What is the difference between the two? Please give examples. As I didn't get the satisfactory answer for this question, I am posting it again.
There is no difference in meaning, except that (1) photograph can be either a noun or a verb, but photo can only be a noun, and (2) when it is a noun, photo is simply the short form for photograph and thus more casual. Photo tends to be used more commonly as a noun in spoken English, whereas photograph is more appropriate for formal, written English.
The most important difference between these words is that photograph can be used as a verb, as well as a noun; photo cannot. Thus, the following sentences are all correct:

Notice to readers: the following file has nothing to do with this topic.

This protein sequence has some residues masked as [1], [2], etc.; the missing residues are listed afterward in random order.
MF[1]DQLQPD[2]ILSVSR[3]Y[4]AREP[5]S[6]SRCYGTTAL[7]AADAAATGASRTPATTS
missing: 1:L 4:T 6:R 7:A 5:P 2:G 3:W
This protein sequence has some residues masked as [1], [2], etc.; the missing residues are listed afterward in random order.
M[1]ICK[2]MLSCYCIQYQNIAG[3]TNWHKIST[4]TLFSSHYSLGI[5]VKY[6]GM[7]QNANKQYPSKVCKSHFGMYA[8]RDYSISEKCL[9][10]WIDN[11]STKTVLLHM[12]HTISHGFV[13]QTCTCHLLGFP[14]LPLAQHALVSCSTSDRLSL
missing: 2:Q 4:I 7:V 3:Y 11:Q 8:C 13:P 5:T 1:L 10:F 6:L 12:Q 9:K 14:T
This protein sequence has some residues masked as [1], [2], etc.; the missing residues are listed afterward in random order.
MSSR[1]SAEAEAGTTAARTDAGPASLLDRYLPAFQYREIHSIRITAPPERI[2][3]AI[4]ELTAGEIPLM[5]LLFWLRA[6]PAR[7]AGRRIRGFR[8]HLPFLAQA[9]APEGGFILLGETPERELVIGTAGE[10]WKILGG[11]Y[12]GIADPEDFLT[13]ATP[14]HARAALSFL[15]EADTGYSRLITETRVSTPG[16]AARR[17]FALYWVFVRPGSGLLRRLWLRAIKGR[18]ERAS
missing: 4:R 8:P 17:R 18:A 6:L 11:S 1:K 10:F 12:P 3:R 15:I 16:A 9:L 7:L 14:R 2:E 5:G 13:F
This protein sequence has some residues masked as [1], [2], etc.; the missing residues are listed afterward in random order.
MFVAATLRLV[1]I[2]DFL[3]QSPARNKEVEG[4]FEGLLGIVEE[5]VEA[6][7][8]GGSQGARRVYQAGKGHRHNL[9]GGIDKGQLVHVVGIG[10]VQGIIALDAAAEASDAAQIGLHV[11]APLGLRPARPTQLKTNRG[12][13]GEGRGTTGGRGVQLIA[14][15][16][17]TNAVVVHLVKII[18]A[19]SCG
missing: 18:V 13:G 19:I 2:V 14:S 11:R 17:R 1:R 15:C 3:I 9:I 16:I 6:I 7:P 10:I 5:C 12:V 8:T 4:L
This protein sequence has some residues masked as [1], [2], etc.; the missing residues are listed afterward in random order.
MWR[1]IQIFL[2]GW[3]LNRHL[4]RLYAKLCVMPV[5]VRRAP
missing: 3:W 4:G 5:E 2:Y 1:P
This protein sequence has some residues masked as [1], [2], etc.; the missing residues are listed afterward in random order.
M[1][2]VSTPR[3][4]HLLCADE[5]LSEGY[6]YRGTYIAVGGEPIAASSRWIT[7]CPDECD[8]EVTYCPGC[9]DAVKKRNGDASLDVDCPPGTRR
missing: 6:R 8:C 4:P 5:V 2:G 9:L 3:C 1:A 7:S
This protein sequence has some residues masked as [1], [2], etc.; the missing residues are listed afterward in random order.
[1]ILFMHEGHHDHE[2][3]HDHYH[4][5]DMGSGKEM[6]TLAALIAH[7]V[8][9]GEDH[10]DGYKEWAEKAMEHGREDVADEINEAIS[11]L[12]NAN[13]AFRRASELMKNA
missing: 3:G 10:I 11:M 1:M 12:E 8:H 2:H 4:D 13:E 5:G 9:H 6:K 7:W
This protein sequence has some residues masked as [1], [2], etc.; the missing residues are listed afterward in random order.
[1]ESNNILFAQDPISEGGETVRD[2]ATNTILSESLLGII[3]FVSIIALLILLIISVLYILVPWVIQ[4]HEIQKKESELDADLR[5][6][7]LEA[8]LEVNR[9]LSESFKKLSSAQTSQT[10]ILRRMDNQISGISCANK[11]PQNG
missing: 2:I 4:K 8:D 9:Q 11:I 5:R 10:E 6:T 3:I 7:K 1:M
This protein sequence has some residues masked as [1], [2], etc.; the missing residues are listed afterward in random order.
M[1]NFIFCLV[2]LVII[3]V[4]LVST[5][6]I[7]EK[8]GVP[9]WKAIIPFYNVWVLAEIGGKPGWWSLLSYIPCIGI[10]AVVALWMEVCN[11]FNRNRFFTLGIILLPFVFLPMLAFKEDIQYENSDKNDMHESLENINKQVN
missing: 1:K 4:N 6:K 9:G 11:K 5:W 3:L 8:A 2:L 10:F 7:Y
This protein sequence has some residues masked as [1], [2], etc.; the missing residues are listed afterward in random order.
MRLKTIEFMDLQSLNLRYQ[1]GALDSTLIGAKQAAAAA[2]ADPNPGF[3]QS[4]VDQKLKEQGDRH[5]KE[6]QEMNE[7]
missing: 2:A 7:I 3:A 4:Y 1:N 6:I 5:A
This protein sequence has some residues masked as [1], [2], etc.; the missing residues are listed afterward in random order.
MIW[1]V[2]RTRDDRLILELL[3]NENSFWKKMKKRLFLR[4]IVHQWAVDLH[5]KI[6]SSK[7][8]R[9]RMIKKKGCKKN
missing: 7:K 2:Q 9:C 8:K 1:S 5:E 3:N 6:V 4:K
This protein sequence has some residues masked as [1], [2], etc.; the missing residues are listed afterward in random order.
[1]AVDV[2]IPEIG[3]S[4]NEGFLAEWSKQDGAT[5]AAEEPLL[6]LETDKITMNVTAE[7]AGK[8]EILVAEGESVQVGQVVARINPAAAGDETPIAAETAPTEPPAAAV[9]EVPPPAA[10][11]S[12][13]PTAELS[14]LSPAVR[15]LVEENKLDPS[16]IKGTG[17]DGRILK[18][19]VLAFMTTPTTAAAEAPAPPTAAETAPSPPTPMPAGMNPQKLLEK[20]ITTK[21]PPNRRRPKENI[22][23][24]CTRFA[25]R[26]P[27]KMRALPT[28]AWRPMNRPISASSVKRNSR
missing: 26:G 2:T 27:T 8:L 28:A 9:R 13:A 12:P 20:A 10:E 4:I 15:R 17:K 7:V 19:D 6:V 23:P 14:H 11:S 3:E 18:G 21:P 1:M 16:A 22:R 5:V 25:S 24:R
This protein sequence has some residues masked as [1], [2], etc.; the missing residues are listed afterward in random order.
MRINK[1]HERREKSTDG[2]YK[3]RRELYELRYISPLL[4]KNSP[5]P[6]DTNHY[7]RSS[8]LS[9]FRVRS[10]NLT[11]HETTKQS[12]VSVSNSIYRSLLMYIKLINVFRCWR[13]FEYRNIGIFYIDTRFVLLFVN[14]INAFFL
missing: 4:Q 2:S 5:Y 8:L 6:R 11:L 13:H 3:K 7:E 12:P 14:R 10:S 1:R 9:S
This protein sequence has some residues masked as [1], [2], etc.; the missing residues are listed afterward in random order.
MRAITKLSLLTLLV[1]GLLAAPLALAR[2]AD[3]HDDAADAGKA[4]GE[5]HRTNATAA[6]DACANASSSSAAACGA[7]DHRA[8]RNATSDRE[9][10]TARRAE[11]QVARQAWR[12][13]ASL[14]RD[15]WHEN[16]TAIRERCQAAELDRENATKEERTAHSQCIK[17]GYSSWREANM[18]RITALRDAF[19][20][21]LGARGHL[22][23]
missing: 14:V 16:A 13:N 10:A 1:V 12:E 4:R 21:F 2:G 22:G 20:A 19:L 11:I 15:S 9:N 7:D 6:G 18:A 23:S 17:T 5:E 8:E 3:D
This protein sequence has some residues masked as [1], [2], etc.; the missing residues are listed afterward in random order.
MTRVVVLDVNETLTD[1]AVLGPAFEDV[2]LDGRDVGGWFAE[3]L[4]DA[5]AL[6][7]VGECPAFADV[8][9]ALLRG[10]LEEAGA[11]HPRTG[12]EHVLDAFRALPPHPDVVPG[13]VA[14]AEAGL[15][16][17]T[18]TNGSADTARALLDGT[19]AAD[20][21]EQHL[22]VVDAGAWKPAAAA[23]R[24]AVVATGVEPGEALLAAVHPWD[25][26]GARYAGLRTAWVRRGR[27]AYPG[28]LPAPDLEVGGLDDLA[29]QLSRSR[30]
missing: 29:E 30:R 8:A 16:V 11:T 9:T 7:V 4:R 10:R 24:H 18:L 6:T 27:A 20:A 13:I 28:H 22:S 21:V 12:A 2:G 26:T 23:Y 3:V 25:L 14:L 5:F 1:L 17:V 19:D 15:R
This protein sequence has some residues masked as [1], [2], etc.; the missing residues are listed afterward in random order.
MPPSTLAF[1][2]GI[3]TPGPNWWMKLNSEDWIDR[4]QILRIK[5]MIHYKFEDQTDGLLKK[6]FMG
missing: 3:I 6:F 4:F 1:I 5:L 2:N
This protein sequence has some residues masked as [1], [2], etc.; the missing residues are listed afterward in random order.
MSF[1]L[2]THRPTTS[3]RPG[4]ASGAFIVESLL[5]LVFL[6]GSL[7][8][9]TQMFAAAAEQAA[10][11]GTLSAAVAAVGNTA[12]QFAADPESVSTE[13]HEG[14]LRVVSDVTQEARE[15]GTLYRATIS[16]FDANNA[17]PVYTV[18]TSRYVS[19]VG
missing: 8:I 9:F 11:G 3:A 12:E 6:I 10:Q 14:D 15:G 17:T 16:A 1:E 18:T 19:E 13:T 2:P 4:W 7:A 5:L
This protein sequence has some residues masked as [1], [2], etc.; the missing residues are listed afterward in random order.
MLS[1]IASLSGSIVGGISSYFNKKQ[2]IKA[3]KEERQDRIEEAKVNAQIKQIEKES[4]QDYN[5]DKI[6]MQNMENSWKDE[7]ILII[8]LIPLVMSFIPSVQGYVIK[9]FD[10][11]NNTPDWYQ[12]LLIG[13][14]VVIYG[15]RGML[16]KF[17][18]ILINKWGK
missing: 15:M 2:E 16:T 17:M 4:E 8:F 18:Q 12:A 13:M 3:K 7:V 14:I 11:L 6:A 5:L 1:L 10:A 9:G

That is a nice photograph of you.
That is a nice photo of you.
Can I photograph you?
Can I take a photo of you?
Can I take a photograph of you?
But Can I photo you? is always incorrect.
I hope this helps.
Even though you didn't ask about it, I would like to take this opportunity to put photobomb out there as a new slang term I first heard to describe President Obama's lovely daughters taking candid photos of themselves together with their parents last week at the inauguration. Apparently, the meaning is "the insertion of one's self, uninvited, into a photograph being taken." (For example http://www.huffingtonpost.com/2013/01/21/malia-obama-photobomb_n_2522543.html)
Is this an incredibly new term, or have I missed something? Methinks it would not be appropriate in formal written English.
|link||edited Jan 26 at 15:17 Shawn Mooney Expert|
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